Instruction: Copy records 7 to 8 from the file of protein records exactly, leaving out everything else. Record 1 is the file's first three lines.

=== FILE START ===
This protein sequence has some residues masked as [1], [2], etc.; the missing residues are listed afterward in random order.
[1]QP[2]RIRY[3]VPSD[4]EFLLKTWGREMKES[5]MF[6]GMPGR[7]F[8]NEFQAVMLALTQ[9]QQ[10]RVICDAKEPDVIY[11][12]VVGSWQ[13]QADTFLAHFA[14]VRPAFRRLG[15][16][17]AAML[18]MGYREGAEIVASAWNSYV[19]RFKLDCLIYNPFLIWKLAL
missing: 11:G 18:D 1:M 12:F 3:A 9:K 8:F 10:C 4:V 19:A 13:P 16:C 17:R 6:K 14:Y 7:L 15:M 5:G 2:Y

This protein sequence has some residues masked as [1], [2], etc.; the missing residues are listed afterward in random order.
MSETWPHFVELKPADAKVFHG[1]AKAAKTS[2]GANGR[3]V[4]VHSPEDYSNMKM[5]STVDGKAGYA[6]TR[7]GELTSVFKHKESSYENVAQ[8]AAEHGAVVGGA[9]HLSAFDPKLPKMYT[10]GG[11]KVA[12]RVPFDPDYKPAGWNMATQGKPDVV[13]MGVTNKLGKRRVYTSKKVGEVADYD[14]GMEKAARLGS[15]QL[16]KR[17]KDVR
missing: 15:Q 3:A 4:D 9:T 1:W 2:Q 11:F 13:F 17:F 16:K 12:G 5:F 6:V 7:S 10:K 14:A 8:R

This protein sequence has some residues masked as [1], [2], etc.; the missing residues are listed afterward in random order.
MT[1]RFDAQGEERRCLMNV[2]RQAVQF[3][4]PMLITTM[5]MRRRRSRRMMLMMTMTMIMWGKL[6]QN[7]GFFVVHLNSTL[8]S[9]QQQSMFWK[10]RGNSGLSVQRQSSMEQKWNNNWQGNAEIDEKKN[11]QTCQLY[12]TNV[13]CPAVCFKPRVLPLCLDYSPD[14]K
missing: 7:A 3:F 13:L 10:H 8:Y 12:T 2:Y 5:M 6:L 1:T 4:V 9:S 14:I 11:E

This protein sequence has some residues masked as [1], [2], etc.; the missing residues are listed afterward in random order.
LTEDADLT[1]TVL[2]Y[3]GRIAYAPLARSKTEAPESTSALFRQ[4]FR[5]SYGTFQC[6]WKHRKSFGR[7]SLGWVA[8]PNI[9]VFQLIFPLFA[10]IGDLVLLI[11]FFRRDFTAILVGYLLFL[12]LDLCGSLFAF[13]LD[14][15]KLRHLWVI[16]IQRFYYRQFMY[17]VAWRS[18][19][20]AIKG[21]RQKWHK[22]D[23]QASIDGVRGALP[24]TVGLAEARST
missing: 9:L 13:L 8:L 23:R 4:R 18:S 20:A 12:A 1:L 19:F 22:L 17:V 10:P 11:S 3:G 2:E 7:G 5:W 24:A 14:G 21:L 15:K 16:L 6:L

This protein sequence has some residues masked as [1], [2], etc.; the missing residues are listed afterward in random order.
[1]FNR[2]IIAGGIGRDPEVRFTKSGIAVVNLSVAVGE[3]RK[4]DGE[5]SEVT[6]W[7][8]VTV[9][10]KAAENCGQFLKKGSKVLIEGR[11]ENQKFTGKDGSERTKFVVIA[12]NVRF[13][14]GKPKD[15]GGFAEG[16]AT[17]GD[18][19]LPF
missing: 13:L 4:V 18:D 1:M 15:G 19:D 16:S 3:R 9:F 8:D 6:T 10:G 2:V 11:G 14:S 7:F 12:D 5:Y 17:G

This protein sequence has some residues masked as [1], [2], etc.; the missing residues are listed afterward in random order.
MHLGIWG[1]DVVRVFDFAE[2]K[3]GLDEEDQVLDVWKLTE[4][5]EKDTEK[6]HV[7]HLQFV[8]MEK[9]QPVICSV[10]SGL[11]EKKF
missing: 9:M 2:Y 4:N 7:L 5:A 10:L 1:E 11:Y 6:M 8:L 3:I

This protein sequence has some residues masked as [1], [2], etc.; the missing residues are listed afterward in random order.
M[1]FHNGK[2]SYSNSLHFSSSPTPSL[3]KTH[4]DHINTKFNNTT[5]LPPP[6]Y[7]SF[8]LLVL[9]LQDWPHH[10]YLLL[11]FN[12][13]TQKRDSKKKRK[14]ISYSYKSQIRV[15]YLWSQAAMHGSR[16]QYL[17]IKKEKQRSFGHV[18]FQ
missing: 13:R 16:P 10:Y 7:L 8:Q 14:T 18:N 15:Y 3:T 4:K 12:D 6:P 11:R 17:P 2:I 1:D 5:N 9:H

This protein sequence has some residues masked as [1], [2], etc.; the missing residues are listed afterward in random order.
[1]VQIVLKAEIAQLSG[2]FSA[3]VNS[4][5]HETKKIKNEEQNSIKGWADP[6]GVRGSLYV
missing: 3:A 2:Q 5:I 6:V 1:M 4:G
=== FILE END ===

This protein sequence has some residues masked as [1], [2], etc.; the missing residues are listed afterward in random order.
M[1]FHNGK[2]SYSNSLHFSSSPTPSL[3]KTH[4]DHINTKFNNTT[5]LPPP[6]Y[7]SF[8]LLVL[9]LQDWPHH[10]YLLL[11]FN[12][13]TQKRDSKKKRK[14]ISYSYKSQIRV[15]YLWSQAAMHGSR[16]QYL[17]IKKEKQRSFGHV[18]FQ
missing: 13:R 16:P 10:Y 7:L 8:Q 14:T 18:N 15:Y 3:T 4:K 12:D 6:P 11:R 17:P 2:I 1:D 5:N 9:H

This protein sequence has some residues masked as [1], [2], etc.; the missing residues are listed afterward in random order.
[1]VQIVLKAEIAQLSG[2]FSA[3]VNS[4][5]HETKKIKNEEQNSIKGWADP[6]GVRGSLYV
missing: 3:A 2:Q 5:I 6:V 1:M 4:G